Describe the nature and extent of the armed revolts  against the British during the latter half of the 19th century. What  was their chief handicap? Why did they fail?

 

In  different parts of the country, the  popular  discontent against  British  rule manifested itself in  armed  revolts  even after  the  great  uprising  of  1857  had  been  crushed.  These continued  throughout  the remaining years of the  19th  century. Peasants,  tribal  people, certain religious sects and,  in  some cases, sections of old ruling families were up in arms.

 

The  first  of  these, the indigo revolts  in  lower  Bengal (1859-62)  and  North Bihar (1866-68) were  against  the  British planters  who forced peasants to cultivate indigo and sell it  to them at prices fixed by the planters.

 

These  were followed by peasant uprising in Patna and  Bogra in  Bengal (1872-76) Maharashtra (1874-75, 1878-79) and Rampa  in Andhra  (1879-80),  against the oppression of  landlords,  money-lenders  and the British authorities. A very important book  Neel darpan by Dina Bandu Mitra vividly portrays the condition of  the Indigo workers.

 

The peasants and tribals in north eastern India took up arms against  British  oppression.  The  Wahabis  who  had  played  an important  role  in the earlier anti-British  uprising  tried  to reorganise themselves after 1857, but were suppressed in 1863-64. Sher Ali, a Wahabi, killed Lord Mayo in the Andamans in 1872.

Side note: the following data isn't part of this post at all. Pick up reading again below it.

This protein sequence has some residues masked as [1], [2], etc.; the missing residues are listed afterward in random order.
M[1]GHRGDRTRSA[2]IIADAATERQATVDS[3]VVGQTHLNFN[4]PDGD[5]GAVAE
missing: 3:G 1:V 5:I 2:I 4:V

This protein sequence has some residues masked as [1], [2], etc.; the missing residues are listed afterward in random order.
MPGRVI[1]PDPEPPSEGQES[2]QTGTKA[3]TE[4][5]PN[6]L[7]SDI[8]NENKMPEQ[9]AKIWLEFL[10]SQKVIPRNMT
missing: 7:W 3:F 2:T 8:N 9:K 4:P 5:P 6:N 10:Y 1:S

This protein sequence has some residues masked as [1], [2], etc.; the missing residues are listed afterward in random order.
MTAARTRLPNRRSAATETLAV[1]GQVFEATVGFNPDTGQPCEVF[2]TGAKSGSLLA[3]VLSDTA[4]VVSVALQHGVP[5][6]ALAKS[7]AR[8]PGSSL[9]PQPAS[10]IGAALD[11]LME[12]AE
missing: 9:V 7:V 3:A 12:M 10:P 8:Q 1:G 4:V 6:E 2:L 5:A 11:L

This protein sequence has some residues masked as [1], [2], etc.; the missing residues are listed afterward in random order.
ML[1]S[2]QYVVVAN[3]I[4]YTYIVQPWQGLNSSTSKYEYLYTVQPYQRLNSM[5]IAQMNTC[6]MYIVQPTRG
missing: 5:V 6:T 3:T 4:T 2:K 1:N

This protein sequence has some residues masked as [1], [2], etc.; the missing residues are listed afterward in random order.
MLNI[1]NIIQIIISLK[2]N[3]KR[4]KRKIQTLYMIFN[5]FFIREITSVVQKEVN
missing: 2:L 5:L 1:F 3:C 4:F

In  Punjab,  the  Namdhari or the Kuka  movement  under  the leadership  of Guru Ram Singh clashed with local chiefs  and  the British authorities. While many of the Kukas were massacred, Guru Ram Singh was exiled to Burma.

 

Vasudev  Balwant Phadke in Maharashtra led an  armed  revolt against  the  oppression of money-lenders and to  over-throw  the foreign rule, but he was routed in 1869 and imprisoned for life.

 

Tikendrajit in Manipur led an anti-British uprising in 1891, but was defeated and executed.

 

The Anti-British resistance of the Pathanas in North Western India, which had come under British control, continued throughout the 1890’s.

 

In Chotanagpur, Bihar ,Birsa Bhagwan oragnised the Mundas to fight  the  British police and army. Many of his  followers  were killed, and Birsa died in prison, perhaps due to poisoning.

 

All  most all these revolts were spontaneous  and  localised and  they  lacked political vision. However, side  by  side  with these  uprisings  ,  new  political  forces  emerged,  new  types associations  were  formed,  which gave  rise  to  a  nation-wide movement for national liberation.

 

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